“I would be disappointed if the MLS chose to go down that path … and I think there’s a lot of people out there who agree with me,” said Kim Colaprete, an agent with Coldwell Banker Bain’s Team Diva office in Seattle. “That really does add a lot of stress onto the system for buyers.”

    About 80% of Villareal’s business comes from homebuyers, he said. The push to fully separate buyers’ and sellers’ commissions is “a scary position for Realtors,” he said.

    “Imagine being a buyer in nine of the last 10 years in the Seattle real estate market [without an agent],” Villareal said. “Being a buyer with no representation would just be a terrible thing for consumers.”

    Redfin CEO Glenn Kelman, whose firm offers discounted listing services and employs agents, argued for moving to a system where buyers pay their agent directly. 

    “If you believe in the value of a buyer’s agent, let the buyer pay them,” he said in an interview.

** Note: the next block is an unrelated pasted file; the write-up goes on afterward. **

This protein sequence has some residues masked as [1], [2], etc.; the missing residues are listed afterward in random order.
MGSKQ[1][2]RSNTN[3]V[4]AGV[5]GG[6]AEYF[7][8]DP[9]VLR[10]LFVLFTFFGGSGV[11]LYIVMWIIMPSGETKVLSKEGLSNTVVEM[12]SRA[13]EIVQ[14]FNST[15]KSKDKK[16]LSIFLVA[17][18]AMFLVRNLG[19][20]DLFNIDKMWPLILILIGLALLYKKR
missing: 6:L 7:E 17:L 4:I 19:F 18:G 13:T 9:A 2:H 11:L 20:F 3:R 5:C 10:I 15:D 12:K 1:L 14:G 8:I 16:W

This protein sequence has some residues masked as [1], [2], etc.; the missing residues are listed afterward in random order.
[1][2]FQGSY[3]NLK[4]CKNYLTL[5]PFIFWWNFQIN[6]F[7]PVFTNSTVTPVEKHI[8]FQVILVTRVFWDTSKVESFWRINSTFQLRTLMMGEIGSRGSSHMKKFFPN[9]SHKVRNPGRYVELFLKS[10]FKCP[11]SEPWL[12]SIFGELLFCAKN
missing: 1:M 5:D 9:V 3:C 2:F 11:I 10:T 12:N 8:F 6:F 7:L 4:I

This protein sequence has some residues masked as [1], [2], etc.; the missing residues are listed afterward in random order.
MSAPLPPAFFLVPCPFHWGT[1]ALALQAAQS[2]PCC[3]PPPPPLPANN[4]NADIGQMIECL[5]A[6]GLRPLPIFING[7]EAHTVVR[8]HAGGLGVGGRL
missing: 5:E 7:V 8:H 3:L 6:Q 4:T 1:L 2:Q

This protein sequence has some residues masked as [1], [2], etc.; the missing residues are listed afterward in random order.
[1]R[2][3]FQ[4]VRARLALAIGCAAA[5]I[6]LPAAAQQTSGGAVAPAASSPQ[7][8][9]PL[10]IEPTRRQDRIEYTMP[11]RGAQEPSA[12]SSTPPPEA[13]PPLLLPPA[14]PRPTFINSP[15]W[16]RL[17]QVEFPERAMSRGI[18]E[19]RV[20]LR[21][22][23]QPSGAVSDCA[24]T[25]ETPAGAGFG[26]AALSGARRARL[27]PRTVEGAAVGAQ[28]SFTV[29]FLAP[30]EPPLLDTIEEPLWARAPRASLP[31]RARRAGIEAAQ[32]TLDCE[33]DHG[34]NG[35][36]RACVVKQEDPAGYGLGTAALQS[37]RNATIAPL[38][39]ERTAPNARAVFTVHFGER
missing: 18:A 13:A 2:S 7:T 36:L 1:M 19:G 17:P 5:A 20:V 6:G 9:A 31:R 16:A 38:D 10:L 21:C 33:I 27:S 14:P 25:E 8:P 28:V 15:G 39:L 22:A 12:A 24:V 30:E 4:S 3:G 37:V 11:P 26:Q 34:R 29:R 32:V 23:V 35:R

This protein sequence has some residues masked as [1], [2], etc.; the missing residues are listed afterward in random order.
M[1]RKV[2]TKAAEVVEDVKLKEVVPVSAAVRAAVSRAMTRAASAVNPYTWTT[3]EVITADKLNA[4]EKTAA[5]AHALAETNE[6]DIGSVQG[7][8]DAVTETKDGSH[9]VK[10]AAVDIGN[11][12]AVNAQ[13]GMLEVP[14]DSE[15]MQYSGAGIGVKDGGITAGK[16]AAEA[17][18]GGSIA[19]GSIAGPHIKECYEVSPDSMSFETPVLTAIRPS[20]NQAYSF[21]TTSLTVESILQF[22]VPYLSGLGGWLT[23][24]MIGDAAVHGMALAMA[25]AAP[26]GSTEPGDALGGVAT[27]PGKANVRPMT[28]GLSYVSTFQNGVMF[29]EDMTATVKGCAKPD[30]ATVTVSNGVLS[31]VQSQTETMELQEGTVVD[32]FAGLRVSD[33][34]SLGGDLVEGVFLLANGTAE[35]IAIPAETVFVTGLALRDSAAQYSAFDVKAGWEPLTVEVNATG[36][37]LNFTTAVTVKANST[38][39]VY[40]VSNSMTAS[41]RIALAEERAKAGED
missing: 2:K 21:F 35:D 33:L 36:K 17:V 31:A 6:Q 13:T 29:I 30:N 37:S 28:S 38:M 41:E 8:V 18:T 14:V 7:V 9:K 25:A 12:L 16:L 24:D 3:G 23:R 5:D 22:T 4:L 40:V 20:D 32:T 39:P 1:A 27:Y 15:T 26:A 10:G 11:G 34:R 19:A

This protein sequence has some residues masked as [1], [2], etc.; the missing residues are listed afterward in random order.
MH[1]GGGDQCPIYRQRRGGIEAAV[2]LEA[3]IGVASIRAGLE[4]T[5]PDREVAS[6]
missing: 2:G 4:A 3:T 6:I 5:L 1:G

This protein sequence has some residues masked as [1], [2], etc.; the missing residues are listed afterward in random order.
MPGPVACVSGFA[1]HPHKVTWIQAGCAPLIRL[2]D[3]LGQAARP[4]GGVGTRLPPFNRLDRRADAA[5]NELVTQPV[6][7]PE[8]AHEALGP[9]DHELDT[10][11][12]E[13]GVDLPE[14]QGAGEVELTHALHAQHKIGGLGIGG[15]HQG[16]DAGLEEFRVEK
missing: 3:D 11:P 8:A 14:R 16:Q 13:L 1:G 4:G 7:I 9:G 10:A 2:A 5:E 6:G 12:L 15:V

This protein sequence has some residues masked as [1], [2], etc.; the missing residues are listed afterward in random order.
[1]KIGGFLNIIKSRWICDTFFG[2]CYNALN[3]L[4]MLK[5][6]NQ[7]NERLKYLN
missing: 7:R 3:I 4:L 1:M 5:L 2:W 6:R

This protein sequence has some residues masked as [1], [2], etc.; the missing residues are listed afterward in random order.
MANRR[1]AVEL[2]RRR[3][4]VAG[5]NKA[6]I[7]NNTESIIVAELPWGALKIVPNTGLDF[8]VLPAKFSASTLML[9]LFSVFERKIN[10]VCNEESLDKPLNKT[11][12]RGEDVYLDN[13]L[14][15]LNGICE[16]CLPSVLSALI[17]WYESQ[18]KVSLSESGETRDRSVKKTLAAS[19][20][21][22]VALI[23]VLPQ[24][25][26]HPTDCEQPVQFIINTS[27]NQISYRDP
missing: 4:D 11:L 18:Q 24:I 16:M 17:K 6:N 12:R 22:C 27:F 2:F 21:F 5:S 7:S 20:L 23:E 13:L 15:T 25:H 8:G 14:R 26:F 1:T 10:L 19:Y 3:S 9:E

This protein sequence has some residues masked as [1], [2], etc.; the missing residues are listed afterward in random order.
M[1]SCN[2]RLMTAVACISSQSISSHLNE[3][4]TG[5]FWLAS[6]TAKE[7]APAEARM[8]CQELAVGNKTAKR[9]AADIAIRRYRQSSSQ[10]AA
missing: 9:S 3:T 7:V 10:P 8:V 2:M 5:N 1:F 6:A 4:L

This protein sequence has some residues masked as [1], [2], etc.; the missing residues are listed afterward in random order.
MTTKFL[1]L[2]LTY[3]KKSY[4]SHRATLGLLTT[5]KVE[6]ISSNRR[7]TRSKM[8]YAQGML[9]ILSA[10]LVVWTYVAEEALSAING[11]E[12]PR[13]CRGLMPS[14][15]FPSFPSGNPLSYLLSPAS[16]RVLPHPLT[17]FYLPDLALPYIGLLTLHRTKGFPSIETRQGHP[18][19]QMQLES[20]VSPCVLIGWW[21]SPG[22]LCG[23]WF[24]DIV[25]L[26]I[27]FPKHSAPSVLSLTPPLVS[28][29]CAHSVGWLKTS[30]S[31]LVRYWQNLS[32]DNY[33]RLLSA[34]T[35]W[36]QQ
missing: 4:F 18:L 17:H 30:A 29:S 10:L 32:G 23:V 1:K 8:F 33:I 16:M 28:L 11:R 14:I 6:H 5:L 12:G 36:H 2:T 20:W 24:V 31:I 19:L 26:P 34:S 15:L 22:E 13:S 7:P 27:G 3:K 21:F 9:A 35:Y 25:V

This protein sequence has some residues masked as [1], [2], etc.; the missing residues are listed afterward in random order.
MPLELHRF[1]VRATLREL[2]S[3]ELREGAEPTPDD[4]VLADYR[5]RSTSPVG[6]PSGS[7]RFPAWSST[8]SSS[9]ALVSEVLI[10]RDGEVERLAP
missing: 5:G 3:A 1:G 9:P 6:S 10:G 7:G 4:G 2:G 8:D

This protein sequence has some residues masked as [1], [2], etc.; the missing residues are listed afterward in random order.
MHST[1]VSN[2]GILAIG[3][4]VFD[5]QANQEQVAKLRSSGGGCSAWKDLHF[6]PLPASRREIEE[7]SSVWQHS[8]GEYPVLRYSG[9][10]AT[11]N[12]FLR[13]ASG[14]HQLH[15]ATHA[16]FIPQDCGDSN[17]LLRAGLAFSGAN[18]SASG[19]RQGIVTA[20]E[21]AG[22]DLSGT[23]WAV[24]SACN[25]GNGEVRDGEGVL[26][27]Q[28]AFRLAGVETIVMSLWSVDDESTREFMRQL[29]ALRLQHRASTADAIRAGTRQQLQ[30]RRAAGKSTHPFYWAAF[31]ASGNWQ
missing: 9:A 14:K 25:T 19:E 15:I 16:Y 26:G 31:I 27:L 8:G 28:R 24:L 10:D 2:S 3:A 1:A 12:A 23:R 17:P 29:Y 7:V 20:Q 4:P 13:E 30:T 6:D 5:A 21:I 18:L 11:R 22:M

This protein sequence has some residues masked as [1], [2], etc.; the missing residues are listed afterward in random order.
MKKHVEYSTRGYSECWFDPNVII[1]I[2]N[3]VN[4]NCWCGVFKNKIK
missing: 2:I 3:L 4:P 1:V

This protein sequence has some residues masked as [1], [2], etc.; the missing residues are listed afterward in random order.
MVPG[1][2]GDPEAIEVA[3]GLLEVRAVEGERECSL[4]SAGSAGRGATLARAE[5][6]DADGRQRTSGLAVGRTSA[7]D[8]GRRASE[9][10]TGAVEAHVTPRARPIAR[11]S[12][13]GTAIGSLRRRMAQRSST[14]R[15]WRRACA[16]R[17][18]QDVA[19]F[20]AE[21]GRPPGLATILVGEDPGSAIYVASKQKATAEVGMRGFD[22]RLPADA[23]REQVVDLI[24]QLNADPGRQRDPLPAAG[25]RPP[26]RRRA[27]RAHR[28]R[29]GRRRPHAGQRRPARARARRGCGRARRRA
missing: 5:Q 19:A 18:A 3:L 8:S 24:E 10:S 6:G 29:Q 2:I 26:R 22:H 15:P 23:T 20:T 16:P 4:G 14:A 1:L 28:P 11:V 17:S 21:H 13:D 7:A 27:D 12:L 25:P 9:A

Under the current system, longtime agents who’ve “stuck by their customers for six or 12 months” and others who “just end up writing an offer for somebody they met four hours ago” could earn the same commission, Kelman said. 

    “The idea that both of those people should earn the same amount and it should be set in advance regardless of the service level, regardless of the relationship with the customer, regardless of the agent’s experience — that’s where we take exception to it,” he said. 

    Savings for consumers?

    Consumer advocates who’ve criticized the current commission structure say the shift will translate into savings for homebuyers and, eventually, sellers.

    Consumers could save 20% to 30% on real estate commissions, Brobeck said.

    But changes will not be immediate.